Why Race Matters (especially for animal activists)
Working against racism is not just the right thing to do. As a world-renowned scholar points out, it's the only way our movement will grow, both at home and abroad.
By Wayne Hsiung
Will Kymlicka is one of the most influential philosophers of our time. His work on multiculturalism and human rights has spawned dozens of books by distinguished scholars in the field, and it has influenced an entire generation of human rights practitioners. A professor at one of Canada's most prestigious universities, he is also far from being a "radical anti-racism activist."
And yet Kymlicka, along with his co-author Sue Donaldson, has an important critique of our movement. We are, in both our shocking lack of diversity and our demonization of non-white/Western peoples and practices, shooting ourselves in the foot.
In both of these ways – the broader public’s targeting of ‘cruel’ minority practices and the AR movement’s promoting of a vegan lifestyle – contemporary animal politics is often seen not just as presupposing a privileged white perspective, but also as reaffirming or relegitimating those racial privileges, treating white perspectives as normative while ignoring the extent to which those perspectives are made possible by the oppression of others. Animal advocacy, in short, is seen as performing whiteness....
There is arguably no greater sin on the Left in North America today than performing whiteness, and progressive organizations will avoid associating with any cause that they suspect will be accused of doing so. Mainstream feminist, gay, disability or anti-poverty groups have faced their own accusations of performing whiteness, and have undergone wrenching internal debates to include racial minorities in their work. Having created what are often still fragile alliances with racial minorities, they are reluctant to embrace any cause that might jeopardize those links.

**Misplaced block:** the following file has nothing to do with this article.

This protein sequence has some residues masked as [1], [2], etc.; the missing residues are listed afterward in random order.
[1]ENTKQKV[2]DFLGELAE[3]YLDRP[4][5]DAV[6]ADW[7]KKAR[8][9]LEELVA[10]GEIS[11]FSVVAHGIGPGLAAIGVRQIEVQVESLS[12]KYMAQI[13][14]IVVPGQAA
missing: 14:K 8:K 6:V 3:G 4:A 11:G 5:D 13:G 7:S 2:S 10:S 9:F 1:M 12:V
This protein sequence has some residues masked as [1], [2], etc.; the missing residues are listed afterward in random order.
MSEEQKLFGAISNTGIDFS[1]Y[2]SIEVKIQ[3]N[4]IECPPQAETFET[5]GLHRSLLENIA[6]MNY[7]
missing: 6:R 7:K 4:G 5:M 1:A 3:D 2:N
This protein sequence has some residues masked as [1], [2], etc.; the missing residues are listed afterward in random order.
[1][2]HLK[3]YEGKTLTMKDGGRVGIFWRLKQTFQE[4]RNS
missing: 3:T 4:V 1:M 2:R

I share his words because my appeal to PETA yesterday was not a critique of one organization or campaign. It was a call for us to rethink basic assumptions about our movement. Should we be targeting "others" in distant communities or cultures, or pushing harder to change the practices of our own friends, families, and communities? Should we be glorifying rich Western celebrities, or empowering marginalized voices -- voices from communities who, like animals, have also suffered from violence -- to be ambassadors for trans-species justice? Should we frame our movement as a Western consumer lifestyle movement (in a world where billions still struggle in extreme poverty), or as a global movement to stop violence against the most oppressed beings on this planet? Should we be performing whiteness -- privileging white, Western perspectives over those of oppressed peoples (and animals) all over the world -- or should we be fighting for justice -- showing the ties between all forms of discriminatory violence and, by doing so, connecting the cause of animals to historic movements for human rights?
These are all big picture questions that extend far beyond a single campaign. And we must answer them well because, as Kymlicka powerfully argues, not only do these questions determine our attempts to build global solidarity... they build a foundation (or, if answered poorly, a non-foundation) for our movement's growth here at home.
Check out the full article here. It's a must-read.